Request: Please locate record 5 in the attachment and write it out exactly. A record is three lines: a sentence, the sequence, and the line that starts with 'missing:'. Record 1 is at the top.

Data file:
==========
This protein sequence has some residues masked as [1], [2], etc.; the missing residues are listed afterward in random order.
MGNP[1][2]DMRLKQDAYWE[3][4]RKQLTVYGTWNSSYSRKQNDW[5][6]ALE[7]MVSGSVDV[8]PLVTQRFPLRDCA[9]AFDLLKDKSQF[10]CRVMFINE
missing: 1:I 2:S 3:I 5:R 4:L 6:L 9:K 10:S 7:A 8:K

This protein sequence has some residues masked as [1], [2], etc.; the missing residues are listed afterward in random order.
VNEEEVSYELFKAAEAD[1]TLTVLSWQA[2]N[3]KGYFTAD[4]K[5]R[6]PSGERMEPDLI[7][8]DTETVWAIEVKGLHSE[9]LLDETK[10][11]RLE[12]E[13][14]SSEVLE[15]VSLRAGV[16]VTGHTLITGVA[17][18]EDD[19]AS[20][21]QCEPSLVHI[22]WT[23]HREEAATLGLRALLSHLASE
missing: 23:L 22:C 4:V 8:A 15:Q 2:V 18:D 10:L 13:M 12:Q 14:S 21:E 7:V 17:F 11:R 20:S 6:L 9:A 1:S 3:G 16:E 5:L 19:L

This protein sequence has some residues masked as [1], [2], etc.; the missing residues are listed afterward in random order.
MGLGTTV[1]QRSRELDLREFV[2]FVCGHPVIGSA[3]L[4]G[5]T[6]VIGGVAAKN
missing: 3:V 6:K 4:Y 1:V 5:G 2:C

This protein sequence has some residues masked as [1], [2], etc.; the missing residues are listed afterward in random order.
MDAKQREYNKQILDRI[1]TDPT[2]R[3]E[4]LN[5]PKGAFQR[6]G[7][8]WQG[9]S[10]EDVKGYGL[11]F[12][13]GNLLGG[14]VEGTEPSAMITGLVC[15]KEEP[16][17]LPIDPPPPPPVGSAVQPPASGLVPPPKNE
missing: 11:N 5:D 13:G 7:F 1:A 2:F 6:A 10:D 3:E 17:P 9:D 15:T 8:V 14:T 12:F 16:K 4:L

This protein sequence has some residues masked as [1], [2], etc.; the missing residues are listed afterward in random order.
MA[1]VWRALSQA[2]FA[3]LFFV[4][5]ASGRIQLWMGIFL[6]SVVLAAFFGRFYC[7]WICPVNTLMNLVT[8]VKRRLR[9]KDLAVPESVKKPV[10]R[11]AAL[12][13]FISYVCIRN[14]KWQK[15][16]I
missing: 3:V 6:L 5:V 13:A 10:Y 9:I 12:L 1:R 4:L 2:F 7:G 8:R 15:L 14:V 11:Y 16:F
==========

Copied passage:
This protein sequence has some residues masked as [1], [2], etc.; the missing residues are listed afterward in random order.
MA[1]VWRALSQA[2]FA[3]LFFV[4][5]ASGRIQLWMGIFL[6]SVVLAAFFGRFYC[7]WICPVNTLMNLVT[8]VKRRLR[9]KDLAVPESVKKPV[10]R[11]AAL[12][13]FISYVCIRN[14]KWQK[15][16]I
missing: 3:V 6:L 5:V 13:A 10:Y 9:I 12:L 1:R 4:L 2:F 7:G 8:R 15:L 14:V 11:Y 16:F